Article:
Go to AfricaBib home

Go to AfricaBib home AfricaBib Go to database home

bibliographic database
Previous page New search

The free AfricaBib App for Android is available here

Periodical article Periodical article Leiden University catalogue Leiden University catalogue WorldCat catalogue WorldCat
Title:An American sorcerer in colonial Gabon: politics and the occult in Richard Lynch Garner's Gabonese narratives, 1905-1908
Author:Rich, JeremyISNI
Periodical:African Historical Review
Geographic term:Gabon
Subjects:culture contact
interpersonal relations
colonial history
About person:Richard Lynch Garner (1848-1920)ISNI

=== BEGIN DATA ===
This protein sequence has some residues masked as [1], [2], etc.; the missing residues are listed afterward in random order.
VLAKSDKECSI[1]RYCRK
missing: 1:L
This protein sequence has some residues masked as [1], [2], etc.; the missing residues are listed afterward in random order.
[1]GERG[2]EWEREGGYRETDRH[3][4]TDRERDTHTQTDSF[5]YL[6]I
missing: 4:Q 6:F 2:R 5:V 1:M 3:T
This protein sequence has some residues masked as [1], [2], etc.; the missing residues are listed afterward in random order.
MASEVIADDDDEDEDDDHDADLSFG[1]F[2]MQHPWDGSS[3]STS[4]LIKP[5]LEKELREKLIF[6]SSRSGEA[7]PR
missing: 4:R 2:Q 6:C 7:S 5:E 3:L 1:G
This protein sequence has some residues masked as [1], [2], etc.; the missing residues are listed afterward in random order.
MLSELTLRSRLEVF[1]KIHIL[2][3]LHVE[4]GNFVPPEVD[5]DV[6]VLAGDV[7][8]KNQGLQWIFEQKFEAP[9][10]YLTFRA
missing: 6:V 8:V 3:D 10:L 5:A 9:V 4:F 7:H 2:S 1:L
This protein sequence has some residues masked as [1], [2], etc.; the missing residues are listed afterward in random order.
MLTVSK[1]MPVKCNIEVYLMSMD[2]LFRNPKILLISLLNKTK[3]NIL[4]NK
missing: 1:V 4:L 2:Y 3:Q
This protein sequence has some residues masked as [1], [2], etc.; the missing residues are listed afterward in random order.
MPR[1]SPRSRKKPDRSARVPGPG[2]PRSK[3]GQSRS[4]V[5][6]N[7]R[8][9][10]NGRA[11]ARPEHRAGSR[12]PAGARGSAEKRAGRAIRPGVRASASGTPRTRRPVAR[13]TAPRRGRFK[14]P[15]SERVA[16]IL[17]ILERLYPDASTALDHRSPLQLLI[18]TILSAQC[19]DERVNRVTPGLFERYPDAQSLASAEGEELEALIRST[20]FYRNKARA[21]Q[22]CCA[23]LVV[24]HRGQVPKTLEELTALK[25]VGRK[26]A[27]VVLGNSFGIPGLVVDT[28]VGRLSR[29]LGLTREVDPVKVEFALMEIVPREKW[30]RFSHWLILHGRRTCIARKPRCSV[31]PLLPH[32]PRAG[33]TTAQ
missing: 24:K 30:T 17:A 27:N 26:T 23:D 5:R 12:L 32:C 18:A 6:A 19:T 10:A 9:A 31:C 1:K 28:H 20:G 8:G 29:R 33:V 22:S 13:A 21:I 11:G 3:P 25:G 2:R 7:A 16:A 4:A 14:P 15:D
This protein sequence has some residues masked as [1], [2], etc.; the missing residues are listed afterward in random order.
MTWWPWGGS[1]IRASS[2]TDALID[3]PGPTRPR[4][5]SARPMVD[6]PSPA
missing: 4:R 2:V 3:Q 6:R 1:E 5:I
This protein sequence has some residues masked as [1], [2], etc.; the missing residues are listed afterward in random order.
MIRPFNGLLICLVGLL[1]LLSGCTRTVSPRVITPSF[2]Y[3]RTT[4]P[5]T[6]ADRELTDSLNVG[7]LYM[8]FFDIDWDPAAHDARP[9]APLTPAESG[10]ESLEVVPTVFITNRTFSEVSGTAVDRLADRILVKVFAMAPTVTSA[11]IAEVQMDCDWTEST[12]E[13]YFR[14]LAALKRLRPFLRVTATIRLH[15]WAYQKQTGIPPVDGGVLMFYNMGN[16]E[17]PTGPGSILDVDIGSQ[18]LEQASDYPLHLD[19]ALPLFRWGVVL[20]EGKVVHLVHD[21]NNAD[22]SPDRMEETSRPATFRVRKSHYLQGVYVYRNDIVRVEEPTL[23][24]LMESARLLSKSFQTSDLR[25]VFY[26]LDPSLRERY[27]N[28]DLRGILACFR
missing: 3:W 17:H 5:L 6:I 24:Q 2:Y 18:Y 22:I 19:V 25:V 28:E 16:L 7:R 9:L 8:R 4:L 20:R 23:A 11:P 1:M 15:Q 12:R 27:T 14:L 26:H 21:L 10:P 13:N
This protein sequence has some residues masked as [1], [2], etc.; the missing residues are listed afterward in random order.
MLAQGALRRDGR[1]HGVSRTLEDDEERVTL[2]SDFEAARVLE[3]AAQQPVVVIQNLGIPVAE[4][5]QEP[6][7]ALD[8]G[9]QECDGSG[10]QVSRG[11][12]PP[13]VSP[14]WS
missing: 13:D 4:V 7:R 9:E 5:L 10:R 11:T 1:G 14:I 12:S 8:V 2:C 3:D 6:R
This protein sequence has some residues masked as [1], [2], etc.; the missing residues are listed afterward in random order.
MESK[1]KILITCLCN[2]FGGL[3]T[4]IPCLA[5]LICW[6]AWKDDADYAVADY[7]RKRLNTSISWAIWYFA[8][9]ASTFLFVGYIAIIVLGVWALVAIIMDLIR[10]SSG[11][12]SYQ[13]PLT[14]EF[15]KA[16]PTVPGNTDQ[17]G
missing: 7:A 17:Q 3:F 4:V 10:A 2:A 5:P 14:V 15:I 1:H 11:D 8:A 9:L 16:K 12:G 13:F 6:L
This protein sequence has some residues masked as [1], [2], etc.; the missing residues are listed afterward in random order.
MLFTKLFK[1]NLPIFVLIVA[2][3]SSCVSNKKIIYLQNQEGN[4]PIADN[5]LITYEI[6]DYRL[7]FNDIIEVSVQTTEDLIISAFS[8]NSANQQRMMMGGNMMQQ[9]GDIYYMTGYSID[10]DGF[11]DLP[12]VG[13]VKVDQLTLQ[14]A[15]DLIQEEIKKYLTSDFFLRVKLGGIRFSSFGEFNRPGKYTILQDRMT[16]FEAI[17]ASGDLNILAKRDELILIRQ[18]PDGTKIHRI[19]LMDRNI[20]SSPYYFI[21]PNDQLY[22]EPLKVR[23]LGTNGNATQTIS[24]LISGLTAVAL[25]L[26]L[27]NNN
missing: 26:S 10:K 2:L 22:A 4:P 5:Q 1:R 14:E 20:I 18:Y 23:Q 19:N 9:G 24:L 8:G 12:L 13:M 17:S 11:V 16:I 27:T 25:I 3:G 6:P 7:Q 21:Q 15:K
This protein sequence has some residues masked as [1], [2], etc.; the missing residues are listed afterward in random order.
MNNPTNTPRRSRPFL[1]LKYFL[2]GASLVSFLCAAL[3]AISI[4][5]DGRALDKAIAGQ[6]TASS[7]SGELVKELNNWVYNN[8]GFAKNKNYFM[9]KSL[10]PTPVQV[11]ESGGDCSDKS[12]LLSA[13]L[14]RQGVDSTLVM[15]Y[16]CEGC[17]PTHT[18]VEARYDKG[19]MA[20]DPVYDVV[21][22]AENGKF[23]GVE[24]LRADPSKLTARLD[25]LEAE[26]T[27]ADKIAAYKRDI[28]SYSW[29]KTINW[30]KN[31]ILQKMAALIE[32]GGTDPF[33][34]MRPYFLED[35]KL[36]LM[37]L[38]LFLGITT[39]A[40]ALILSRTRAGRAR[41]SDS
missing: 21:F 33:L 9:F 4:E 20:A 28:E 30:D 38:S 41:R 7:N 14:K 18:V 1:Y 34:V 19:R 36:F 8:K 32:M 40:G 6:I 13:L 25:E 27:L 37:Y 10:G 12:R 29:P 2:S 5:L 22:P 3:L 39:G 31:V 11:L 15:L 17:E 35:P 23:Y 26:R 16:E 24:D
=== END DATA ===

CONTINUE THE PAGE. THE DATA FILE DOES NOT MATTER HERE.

Abstract:The eccentric American zoologist Richard Lynch Garner (1848-1920) spent almost two decades living with Nkomi people in southern Gabon between 1893 and 1918. His essays often discussed the connections between occult beliefs and political change during the chaotic era of concessionary companies in the colony. This period is often seen by historians as a violent period that destroyed precolonial political institutions in equatorial Africa. However, Garner described how he engaged with local occult beliefs in ways that reveal the continued use of landlord/stranger relationships in the colony. While Garner employed chemicals and phonographs as a means of gaining authority over his African hosts, Gabonese people sought to incorporate Garner into their communities through healing rituals and boycotts backed by supernatural threats. Although the American constructed Gabonese people as gullible and backward, a close reading of his writings demonstrates how southern Gabonese communities placed Garner and his technology in a long tradition that tied together European wealth, supernatural forces, and rights of local people over foreigners. The nineteenth-century Nkomi kingdom might have crumbled, but links between occult forces and political power survived and adapted to the new realities of the early colonial era. Bibliogr., notes, ref., sum. [Journal abstract]